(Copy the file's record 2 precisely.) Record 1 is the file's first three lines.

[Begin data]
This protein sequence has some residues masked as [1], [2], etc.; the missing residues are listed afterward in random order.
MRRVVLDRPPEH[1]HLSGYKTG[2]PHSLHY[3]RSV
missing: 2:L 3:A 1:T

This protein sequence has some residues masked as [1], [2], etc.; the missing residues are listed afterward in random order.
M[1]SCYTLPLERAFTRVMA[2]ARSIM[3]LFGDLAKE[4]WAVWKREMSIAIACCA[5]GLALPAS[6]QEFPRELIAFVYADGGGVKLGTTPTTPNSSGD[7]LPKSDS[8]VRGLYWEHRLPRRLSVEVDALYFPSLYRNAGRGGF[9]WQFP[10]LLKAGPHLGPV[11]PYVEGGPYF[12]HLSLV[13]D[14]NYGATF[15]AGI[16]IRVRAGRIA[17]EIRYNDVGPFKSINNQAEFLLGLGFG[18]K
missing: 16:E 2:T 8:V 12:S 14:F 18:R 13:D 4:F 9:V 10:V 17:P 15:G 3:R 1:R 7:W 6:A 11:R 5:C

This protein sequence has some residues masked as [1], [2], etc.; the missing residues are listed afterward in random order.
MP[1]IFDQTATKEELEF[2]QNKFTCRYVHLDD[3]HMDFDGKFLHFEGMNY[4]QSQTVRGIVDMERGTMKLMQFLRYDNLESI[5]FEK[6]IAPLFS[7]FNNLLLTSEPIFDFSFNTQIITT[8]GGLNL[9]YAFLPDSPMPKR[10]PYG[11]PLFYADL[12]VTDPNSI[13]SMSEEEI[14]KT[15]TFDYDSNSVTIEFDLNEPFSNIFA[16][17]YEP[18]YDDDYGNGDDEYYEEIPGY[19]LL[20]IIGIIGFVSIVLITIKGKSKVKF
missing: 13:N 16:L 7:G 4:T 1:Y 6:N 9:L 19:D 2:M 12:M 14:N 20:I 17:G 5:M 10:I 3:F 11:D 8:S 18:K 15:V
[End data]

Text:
This protein sequence has some residues masked as [1], [2], etc.; the missing residues are listed afterward in random order.
M[1]SCYTLPLERAFTRVMA[2]ARSIM[3]LFGDLAKE[4]WAVWKREMSIAIACCA[5]GLALPAS[6]QEFPRELIAFVYADGGGVKLGTTPTTPNSSGD[7]LPKSDS[8]VRGLYWEHRLPRRLSVEVDALYFPSLYRNAGRGGF[9]WQFP[10]LLKAGPHLGPV[11]PYVEGGPYF[12]HLSLV[13]D[14]NYGATF[15]AGI[16]IRVRAGRIA[17]EIRYNDVGPFKSINNQAEFLLGLGFG[18]K
missing: 16:E 2:T 8:V 12:S 14:F 18:R 13:D 4:F 9:V 10:V 17:P 15:G 3:R 1:R 7:W 6:A 11:R 5:C